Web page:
IEA marginalising small parties – Analyst

The actions of institutions such as the Institute of Economic Affairs (IEA) throw the spotlight on the two main political parties to the detriment of smaller political parties in the country, Policy Analyst for the Progressive People’s Party (PPP) Kofi Asamoah Siaw has stated.

According to him, Ghana’s democracy “is facing a problem of [people] concentrating so much on the two big parties – [the National Democratic Congress (NDC) and the New Patriotic Party (NPP)] – and their behaviour and actions pose a threat to Ghana’s democracy as far as sustainability is concerned, because the smaller parties have been marginalised in a way that we have lost our position as a stabilising force between the parties”.

His comment comes in the wake of the IEA’s proposal for an unprecedented debate between the two leading candidates for the November presidential polls.

If the IEA succeeds, President John Mahama and NPP’s presidential candidate Nana Akufo-Addo will face each other in a one-on-one debate.

Speaking at a news conference in Accra Tuesday May 10, a senior research fellow at the IEA, Dr Michael Ofori Mensah, said the one-on-one debate was expected to provide a platform for Ghanaians to know the policy positions of the candidates and their parties.

The PPP’s 2012 Presidential Candidate, Dr Papa Kwesi Nduom, missed out on the debate in the last elections because the party did not have parliamentary representation at the time.

However, a separate debate will be held for parties without parliamentary representation and another for vice-presidential presidential candidates in the build-up to this year’s election.

“The IEA is exploring the possibility of holding a debate for the two frontrunners in the presidential elections and then we are at an advanced stage in discussions about holding a separate debate for candidates from parties without representation [in] parliament,” he stated.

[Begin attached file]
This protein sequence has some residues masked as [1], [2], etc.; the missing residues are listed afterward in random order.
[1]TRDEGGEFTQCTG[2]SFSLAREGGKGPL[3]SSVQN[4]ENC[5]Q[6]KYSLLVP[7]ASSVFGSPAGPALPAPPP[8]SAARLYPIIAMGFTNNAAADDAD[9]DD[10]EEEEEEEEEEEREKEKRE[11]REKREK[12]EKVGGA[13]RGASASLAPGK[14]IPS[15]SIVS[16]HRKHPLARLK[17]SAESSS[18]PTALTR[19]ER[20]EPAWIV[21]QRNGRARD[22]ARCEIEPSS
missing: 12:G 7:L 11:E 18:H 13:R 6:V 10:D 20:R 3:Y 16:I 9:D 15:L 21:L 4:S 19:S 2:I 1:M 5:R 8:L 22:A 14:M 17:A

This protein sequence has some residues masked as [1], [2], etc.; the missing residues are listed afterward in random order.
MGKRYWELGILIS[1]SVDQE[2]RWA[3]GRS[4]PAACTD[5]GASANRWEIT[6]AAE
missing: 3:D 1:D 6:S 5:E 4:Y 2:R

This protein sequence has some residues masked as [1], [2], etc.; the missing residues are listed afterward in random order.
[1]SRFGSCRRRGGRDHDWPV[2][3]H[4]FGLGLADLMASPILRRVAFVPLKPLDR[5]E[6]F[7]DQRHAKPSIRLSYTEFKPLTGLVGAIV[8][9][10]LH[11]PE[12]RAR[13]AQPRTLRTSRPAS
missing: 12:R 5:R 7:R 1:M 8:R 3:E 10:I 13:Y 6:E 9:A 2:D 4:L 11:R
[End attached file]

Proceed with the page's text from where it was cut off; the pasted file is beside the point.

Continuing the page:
“In terms of timelines, we envisage…the first presidential debate will be in the last week of September followed by the vice presidential debate in the first week of October. The second presidential debate, we envisage holding in the third week of October.”

But Mr Siaw has described the latest decision concerning the debate as “not satisfactory”.ghanapoliticsonline. com

He holds the view that: “They will wish that in a multiparty democratic setting, our attitude and our actions will seek to promote multiparty principles and not a duopoly, and the duopoly that we have focused on through IEA debates and so on, has come back to haunt us.”

He explained that political parties are not defined by the results they obtain in an election, but by Ghana’s constitution and the Political Parties’ Law.

“So, if you are an institution that is interested in promoting democracy, you go according to a certain benchmark and not your own guidelines that you have introduced. IEA’s attitude is something that we need to watch, and organising another debate for smaller parties because we have complained is not the way to go,” he underscored. By classfmonline

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